Sustainable drainage systems: the key to reducing flooding and river pollution?




English rivers are a “chemical cocktail”, according to a parliamentary report which revealed just 14% meet a good ecological standard – the fourth consecutive year this statistic has remained unchanged. 

Published in January 2022 by The Environmental Audit Committee, the report also reveals the government is not on track to ensure all rivers achieve a good status by 2027, with agricultural pollution, sewage and wastewater and urban diffuse pollution being the main contributors to the poor health of our watercourses. 

However, according to the chief executive of the Environment Agency, Sir James Bevan, tackling climate change is key if we are to improve the water quality of our rivers. 

Addressing the All Party Parliamentary Water Group last week, Sir James warned our altering climate will lead to heavier rainfall, which will overload sewage systems, increase discharges into rivers and overwhelm urban drainage systems. Ultimately this will lead to rising ​​surface water flooding in our towns and cities. 

This makes for uncomfortable reading, but the government is now starting to look at preventative measures, with reports that solid paved driveways could be banned.

The reason behind this is that sealed, urbanised surfaces stop excess rainwater from soaking through the ground, thereby increasing the likelihood of flooding. 

Instead, sustainable drainage systems (SuDS) should be implemented, where possible. 

Both natural managers of stormwater and environmentally-friendly, SuDS reduce the risk of flooding, maintain pollution control and build more adaptive communities. 

What are sustainable drainage systems? 

Designed to mimic natural drainage systems, sustainable drainage systems work by capturing rainwater and allowing it to soak into underground permeable areas – a process called infiltration.

The other way is via retention systems, which slow down the rate at which water enters watercourses. 

Controlling water quality, amenity and biodiversity, SuDS channel surface water away from town and city drainage systems, subsequently reducing the amount of polluted rainwater and sewage pollution being swept into natural waterways. 

Different types of sustainable drainage systems include:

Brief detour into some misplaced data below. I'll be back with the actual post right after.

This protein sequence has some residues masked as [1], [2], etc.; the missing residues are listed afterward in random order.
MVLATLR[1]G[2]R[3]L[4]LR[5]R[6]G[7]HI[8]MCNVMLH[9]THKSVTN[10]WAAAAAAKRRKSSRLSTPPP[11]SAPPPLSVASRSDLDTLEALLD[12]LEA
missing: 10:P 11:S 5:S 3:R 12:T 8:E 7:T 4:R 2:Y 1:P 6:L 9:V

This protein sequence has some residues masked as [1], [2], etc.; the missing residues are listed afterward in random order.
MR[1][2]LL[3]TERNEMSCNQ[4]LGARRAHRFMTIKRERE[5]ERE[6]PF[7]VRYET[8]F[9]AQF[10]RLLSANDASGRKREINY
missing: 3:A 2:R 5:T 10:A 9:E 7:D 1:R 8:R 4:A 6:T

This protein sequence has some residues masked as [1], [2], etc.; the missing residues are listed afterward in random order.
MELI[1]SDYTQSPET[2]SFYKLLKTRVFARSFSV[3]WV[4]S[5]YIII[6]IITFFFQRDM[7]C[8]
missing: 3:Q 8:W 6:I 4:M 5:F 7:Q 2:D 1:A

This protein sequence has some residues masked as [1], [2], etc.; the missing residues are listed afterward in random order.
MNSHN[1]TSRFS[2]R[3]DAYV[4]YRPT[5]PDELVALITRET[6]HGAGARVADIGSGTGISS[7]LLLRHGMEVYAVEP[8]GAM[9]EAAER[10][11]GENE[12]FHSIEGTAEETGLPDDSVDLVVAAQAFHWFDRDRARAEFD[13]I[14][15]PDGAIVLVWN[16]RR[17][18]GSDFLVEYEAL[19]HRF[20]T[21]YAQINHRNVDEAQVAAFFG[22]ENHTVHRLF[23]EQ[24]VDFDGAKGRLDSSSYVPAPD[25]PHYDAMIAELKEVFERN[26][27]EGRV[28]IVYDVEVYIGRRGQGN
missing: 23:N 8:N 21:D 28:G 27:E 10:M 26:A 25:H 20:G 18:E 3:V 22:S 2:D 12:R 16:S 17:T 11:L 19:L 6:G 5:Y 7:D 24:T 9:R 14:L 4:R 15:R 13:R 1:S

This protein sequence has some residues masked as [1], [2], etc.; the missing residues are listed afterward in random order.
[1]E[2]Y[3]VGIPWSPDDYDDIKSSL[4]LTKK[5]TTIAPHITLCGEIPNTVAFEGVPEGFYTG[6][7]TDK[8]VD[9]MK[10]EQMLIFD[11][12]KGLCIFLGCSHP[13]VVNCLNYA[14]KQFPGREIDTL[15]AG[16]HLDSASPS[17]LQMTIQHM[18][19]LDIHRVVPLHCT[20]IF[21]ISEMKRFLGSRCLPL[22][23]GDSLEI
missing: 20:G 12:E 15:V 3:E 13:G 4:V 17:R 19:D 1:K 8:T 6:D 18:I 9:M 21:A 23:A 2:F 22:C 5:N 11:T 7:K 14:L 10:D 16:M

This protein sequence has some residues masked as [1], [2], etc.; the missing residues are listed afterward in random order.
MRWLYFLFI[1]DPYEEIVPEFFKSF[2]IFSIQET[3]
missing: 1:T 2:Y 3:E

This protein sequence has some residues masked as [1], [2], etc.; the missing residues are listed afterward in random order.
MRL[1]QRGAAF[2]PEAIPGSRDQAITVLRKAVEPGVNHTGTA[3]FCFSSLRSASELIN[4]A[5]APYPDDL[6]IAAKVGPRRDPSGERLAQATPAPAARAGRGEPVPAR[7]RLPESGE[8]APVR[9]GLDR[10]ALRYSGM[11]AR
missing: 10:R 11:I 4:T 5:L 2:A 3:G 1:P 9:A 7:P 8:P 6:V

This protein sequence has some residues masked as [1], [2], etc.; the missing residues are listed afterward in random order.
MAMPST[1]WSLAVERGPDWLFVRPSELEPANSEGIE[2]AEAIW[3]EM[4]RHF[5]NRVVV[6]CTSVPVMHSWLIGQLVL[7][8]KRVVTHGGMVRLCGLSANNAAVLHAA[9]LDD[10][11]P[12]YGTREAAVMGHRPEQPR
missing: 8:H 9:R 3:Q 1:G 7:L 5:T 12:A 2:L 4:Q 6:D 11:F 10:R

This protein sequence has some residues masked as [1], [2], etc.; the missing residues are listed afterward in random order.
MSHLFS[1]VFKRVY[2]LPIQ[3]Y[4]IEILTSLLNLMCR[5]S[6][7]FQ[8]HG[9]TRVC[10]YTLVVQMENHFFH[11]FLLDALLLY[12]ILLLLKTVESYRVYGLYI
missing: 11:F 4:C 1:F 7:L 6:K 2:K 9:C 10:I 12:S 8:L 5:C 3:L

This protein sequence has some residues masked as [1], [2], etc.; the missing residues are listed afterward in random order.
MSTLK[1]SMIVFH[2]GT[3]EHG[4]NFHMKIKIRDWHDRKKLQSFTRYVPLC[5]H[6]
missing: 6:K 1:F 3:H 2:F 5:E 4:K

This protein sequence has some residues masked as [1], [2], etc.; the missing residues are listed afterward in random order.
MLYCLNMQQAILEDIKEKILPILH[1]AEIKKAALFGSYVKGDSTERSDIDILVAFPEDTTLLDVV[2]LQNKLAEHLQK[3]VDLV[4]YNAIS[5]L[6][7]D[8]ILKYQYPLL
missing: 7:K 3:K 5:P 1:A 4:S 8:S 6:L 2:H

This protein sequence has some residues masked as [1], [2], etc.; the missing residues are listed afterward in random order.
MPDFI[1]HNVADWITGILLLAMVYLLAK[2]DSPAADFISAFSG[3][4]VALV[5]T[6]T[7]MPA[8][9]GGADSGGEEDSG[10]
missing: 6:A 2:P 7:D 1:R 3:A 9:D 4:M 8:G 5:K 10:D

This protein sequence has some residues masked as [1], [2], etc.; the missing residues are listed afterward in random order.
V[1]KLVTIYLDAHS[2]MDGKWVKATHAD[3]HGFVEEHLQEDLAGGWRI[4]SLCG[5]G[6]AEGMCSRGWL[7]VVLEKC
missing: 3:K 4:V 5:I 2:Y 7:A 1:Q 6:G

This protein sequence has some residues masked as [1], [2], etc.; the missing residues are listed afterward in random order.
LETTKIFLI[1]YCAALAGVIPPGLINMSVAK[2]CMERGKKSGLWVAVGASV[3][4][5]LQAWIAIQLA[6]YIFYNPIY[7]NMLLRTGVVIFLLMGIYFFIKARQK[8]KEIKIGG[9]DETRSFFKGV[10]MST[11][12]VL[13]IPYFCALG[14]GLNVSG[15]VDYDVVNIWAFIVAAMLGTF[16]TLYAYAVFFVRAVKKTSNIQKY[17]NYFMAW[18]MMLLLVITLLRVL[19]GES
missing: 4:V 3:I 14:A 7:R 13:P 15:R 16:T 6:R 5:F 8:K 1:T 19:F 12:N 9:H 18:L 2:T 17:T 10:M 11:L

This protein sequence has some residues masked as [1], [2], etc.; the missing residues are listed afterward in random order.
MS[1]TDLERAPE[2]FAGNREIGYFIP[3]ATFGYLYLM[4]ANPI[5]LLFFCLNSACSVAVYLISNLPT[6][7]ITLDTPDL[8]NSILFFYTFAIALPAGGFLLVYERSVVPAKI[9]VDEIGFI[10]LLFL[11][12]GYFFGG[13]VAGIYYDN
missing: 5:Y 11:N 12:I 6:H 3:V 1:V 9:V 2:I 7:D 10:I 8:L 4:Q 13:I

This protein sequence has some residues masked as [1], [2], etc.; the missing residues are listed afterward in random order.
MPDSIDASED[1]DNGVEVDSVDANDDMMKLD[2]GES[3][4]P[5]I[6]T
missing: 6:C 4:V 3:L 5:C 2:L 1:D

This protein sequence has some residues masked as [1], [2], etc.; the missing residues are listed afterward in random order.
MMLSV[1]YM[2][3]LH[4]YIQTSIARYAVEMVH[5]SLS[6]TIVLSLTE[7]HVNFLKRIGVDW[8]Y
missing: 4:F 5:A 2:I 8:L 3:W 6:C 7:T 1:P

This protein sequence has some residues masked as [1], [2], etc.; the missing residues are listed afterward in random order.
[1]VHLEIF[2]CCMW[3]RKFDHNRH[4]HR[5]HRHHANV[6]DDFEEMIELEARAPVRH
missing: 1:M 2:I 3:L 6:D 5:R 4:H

• Linear wetland – gullies leading to a wetland downstream, where excess water is stored and vegetation aids the breakdown of pollutants. 
  • Permeable paving – by implementing gravel and porous pavement in urbanised areas, water can soak into the ground rather than cause surface water flooding. 
  • Swales – a shallow vegetated channel that  collects water runoff from a road and delivers it to a storage pond.
  • Wetland and retention ponds – a valuable ecological amenity into which swales and channels can drain. 


What are the environmental benefits of sustainable drainage systems?

SuDS are brilliant for maintaining rivers’ natural flow regimes and protecting the habitats of local wildlife – they offer a variety of species, food, shelter and space for breeding. 

Essential for the continued conservation and prosperity of our wildlife, these eco-friendly systems have the potential to increase the range of species present and opportunities available for them. 

Sustainable drainage systems also provide great opportunities for evapotranspiration, a key element of the water cycle combining both evaporation and transpiration. 

Evapotranspiration is an organic rainwater disposal system which occurs naturally in wetlands, swales and retention ponds, where stored water moves through vegetation into the atmosphere. 

It is a process which will become a vital protector for many communities given the Met Office‘s prediction of heavier rainfall and overwhelmed urban drainage systems; SuDS will be life-savers. 

What are the humanitarian benefits of sustainable drainage systems?

The UK population is growing and is predicted to reach 72 million by 2041. 

There is already a need for more housing and this will continue, which means SuDS are becoming increasingly important. 

More significantly, SuDS will be a crucial ally as we face climate change due to these systems not requiring energy or pumping to function, relieving the demand on sewage systems and downstream water treatment. 

Working to strengthen the prevention of river pollution, SuDS additionally create attractive corridors in development and improve quality of life by connecting people to the environment, water and open space. 

How are sustainable drainage systems incorporated into planning legislation? 

According to the latest National Planning Policy Framework, development in areas at risk of flooding should only be permitted if it includes SuDS – unless there is evidence that demonstrates their use as inappropriate. 

Paragraph 169 of the policy says major developments which include SuDS should ensure these systems provide multifunctional benefits, are maintained sufficiently over their lifetime, incorporate any advice from lead local flood authorities and meet the proposed minimum operational standards. 

SuDS are a crucial tool for us to limit and prevent the humanitarian and environmental problems caused by surface water flooding in the future. 

Explore our SuDS reports here or contact us below.